EspañolAs I wrote in my last post, my experience over the past year living in Honduras and working with impoverished communities has initiated a shift in my perception of international poverty alleviation efforts. What was initially an extrospective process has since developed into considerable introspection on my part, as I reconsider the role I want to play working in the international development field. That being said, my perspective remains limited, and my understanding of a highly interconnected array of complex factors is developing; but it is developing in a way that I once never thought it would.
My first experience living and working abroad came during the summer following my junior year of college when I served in a capacity that has come to be known as a “voluntourist.” The voluntourism “industry” has exploded in recent years. It is operated by both NGO’s and for-profit organizations.
Participants pay for the opportunity to live and work in a developed country. In my case, I paid a couple thousand dollars to spend two weeks living in San Jose, Costa Rica, while volunteering at an afterschool program for low-income students. The experience was personally formative, no doubt, but I now question the impact I actually had; and whether similar experiences being had by more and more people each year may actually be to the long-term detriment of impoverished communities.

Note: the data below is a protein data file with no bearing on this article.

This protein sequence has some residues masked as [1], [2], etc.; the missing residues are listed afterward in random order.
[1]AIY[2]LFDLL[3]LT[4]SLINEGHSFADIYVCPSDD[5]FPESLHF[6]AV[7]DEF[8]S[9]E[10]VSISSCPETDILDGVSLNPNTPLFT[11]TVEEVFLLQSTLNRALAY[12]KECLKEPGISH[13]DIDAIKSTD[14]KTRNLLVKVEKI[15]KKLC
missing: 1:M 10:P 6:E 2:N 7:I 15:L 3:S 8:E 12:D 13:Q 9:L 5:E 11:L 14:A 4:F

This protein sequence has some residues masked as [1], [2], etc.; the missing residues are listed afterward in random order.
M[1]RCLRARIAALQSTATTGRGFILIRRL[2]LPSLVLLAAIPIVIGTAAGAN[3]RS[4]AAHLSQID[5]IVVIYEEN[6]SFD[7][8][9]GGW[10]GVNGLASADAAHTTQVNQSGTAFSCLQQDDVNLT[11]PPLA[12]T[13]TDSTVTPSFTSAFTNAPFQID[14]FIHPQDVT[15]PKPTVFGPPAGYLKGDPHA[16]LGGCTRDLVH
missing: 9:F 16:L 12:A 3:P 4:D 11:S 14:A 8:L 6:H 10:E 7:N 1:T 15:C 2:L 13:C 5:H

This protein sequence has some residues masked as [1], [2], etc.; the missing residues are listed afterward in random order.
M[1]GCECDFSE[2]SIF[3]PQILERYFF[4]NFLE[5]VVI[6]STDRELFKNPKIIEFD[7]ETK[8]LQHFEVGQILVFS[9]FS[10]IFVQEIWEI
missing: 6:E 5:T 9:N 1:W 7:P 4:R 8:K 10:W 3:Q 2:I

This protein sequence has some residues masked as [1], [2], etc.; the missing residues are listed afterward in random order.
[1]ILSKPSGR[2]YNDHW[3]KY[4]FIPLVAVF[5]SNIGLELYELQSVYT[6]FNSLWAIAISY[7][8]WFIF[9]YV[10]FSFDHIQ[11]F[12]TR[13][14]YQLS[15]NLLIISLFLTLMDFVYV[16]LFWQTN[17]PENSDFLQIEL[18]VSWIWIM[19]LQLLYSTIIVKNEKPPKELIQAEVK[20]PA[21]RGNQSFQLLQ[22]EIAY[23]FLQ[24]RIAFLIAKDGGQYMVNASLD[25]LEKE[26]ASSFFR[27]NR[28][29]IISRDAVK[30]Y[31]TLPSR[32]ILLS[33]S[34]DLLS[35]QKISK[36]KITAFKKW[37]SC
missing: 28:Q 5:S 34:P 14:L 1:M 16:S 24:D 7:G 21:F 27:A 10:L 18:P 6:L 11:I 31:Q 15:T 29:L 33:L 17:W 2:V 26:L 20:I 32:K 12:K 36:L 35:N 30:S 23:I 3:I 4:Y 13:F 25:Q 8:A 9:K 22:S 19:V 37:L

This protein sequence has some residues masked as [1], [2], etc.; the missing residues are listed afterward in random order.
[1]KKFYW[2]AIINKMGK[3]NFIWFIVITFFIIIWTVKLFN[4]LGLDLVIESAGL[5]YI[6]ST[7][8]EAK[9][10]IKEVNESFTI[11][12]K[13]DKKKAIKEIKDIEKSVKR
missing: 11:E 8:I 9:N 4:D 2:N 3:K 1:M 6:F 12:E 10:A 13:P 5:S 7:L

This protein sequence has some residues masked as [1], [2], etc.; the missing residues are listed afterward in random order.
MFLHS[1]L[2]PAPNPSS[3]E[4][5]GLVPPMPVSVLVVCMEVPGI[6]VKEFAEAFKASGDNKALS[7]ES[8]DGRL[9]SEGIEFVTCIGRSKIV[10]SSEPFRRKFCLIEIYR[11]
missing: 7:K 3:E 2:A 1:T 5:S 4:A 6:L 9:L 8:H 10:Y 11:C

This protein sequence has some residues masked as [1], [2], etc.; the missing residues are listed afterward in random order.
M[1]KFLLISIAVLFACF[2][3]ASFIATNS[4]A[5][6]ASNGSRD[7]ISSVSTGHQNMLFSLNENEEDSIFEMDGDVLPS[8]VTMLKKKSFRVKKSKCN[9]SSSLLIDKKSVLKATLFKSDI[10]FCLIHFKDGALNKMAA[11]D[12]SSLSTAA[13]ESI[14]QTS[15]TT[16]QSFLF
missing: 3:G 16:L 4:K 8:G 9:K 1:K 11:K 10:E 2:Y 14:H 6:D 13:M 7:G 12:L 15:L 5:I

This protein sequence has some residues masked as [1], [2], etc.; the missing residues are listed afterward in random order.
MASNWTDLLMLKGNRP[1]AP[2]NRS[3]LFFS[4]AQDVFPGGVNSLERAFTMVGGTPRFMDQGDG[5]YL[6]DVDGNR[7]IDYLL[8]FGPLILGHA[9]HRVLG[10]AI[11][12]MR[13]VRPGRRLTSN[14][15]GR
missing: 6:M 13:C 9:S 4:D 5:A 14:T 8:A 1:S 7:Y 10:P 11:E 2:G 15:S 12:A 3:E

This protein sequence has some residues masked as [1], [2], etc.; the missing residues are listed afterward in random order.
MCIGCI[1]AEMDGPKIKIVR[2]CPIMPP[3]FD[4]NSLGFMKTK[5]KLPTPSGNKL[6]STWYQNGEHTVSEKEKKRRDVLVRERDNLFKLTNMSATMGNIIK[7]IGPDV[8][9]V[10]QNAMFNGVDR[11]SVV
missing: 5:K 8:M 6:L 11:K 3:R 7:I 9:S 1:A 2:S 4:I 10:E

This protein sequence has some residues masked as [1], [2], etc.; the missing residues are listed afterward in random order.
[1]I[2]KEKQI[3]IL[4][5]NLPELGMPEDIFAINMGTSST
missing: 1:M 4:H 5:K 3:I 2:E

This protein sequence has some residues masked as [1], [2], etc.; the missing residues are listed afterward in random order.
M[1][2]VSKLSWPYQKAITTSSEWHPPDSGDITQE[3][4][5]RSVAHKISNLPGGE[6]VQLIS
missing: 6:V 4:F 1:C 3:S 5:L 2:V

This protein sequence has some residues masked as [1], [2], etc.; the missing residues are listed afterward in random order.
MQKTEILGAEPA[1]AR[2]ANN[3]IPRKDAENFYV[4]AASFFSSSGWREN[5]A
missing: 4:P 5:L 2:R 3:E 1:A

Before working in the developing world, I had heard of the “white savior complex,” but I had always brushed it aside as a cynical excuse used by those not willing to get their hands dirty. My view has changed. Entire impoverished generations are being raised in a world where light-skinned foreigners arrive with shoes in hand, playing with local children for a short period of time, only to disappear and leave medical clinics in their wake.
This perpetuates an image of helplessness that many Westerners have of the developing world, while promoting a relationship of dependency between the two regions.
This patriarchal arrangement acts as an impediment to the prospects of long-term development. The opportunity for domestic actors to rise to fill a societal void is lost. If foreign actors adopt the role of providing basic needs, when will domestic civil society, entrepreneurs, and government be given the opportunity to provide the same? Local institutions cannot compete in a market where laborers are paying to work, rather than being paid to work. Having people pay you to fulfill your organization’s mission — instead of the other way around — is an excellent business model. However, there is a subtler economic variable at play here.
You do not want to provide a financial incentive for a societal ill. If entire organizations are funded by people paying to build clinics, play with orphans, or plant trees, then said organizations have a vested interest in the survival of these symptoms of poverty. Volunteers are paying to be a part of underdevelopment. There is no incentive for progress.